Long Island TRIO Volunteer meets heart donor’s family on Valentine’s Day

By Erica Pearson
Published on February 14, 2015

Jennifer Lentini received a life-saving heart transplant as a teen. Matthew McIntyre, who died at age 14, was her donor. Now, 18 years later, Lentini will finally be able to say thanks to his family.

Jennifer Lentini, 31, looks at a photograph of her heart donor, Matthew McIntyre (center in photo), with his stepdad and sister.

Watch the video here.

His heart has kept her alive for 18 years — and on Valentine’s Day, a Long Island woman will finally be able to tell his family how grateful she is.

“My goal in life was always just to say thank you — and give them all a hug. And that’s what I get to do. The timing couldn’t be more perfect,” said Jennifer Lentini, 31, who is flying to Tampa, Fla., Saturday to meet her donor’s mom and brother.

“I don’t know what’s going to happen. I’m probably going to cry, because I’m a crier. I kind of just speak from my heart, and it works for me,” said Lentini.

Lentini suffered from heart muscle disease as a teen and spent three months at New York-Presbyterian Columbia University Medical Center, waiting for the transplant that would save her life.

“In the back of my head I always knew somebody was going to have to pass away for me to live. That was difficult guilt for someone who was 13 years old,” Lentini said.

On July 5, 1996, in upstate Fulton, Matthew McIntyre, an outdoorsy 14-year-old who loved fishing, was fatally shot in the neck by a friend who took a .380-caliber handgun from an unlocked cabinet at another teen’s home. The boy was loading the gun when it accidentally went off, he told police.

That night, when doctors asked Matthew’s mom, Vicki Brannon, if the boy could become an organ donor, she agreed.

Lentini received Matthew’s heart the next day.

“He was such a loving person, that I know, and I knew then that he would want that to happen,“ said Brannon, 56, a homemaker who moved to the South decades ago.

“His heart is beating, keeping someone alive, and I’m so happy for that,” she said. “I know that right now, he’s feeling what I’m feeling — and he’s happy about all this.”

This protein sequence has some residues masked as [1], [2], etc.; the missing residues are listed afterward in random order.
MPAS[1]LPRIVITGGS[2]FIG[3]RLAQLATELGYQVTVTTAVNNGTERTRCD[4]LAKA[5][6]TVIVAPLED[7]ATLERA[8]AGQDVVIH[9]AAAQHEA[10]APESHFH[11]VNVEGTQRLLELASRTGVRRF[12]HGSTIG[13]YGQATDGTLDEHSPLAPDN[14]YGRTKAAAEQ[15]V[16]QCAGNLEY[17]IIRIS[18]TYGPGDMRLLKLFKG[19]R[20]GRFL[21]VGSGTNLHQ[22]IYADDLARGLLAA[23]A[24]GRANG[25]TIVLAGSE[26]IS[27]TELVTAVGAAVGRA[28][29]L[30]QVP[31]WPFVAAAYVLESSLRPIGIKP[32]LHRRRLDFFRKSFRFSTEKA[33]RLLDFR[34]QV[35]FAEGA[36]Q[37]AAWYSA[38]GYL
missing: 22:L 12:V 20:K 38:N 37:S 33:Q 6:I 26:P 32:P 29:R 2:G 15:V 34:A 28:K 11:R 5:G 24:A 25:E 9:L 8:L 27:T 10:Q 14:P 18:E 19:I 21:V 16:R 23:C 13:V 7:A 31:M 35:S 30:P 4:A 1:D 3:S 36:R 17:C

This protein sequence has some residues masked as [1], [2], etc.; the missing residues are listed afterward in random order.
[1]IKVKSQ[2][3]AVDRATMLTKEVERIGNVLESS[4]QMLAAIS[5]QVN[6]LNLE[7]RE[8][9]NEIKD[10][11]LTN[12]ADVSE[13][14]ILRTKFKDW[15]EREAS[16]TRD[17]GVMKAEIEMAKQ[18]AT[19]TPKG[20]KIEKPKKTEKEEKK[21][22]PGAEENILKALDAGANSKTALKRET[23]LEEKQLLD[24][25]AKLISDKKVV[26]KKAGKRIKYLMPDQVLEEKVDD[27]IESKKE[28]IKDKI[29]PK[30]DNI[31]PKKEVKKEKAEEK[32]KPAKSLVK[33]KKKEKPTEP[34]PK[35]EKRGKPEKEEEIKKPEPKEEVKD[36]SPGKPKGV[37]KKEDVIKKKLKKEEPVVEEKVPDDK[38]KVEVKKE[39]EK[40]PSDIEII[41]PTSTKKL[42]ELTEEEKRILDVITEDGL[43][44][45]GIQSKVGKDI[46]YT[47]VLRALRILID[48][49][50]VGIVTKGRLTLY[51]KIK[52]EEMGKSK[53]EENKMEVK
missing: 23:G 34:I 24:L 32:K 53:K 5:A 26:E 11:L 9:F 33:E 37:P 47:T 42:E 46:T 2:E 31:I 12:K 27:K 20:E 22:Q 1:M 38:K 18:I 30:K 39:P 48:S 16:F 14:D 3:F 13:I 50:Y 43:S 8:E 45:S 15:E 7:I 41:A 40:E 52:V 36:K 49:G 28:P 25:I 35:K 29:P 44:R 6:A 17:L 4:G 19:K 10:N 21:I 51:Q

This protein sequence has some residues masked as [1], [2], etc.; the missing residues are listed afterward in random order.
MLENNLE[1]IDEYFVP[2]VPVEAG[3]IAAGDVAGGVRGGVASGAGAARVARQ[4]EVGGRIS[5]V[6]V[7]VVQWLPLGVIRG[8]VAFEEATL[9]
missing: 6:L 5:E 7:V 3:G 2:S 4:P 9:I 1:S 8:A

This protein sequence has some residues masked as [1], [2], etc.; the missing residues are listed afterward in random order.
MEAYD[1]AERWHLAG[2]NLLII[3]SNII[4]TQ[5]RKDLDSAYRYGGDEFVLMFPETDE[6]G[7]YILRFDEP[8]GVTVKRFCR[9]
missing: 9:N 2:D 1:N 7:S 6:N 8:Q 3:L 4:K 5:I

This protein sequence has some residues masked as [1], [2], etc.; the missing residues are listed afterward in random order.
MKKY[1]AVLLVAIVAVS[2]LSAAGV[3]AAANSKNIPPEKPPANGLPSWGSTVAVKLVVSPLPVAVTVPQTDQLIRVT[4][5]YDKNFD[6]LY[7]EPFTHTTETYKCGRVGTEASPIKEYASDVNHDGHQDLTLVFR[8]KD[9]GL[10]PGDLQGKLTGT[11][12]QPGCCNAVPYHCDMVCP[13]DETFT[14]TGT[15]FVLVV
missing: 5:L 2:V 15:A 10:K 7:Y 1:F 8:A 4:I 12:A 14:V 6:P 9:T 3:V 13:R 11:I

Brannon sent a letter to Lentini and her family not long after the operation and included a photo of Matthew. The two families did not make direct contact until recently.

Lentini, now a bartender living in Hicksville, has been hospitalized several times through the years because of signs of organ rejection, she said.

She currently is healthy, going to a personal trainer twice a week and playing tennis. She thinks about the boy who gave her his heart every day, she said.

This winter, she decided to search for his family on Facebook, and after exchanging messages, spoke on the phone first with Matthew’s brother, and then his mom.

This weekend, which also marks National Donor Day, they all plan to get to know each other.

“I just want to give her a big hug and tell her I’m glad she’s here. I’m going to show her things that were his, and let her see what he was all about,” Brannon said.

“I was so happy to hear it was a 13-year-old girl that got his heart so she could live. I’m extremely happy that she’s still alive. She is so appreciative, and I think she’s a wonderful girl. I’m really proud of her,” she said.

For more information on organ donation, go to LiveOn NY at www.LiveOnNY.org or call (646) 291-4444.

epearson@nydailynews.com

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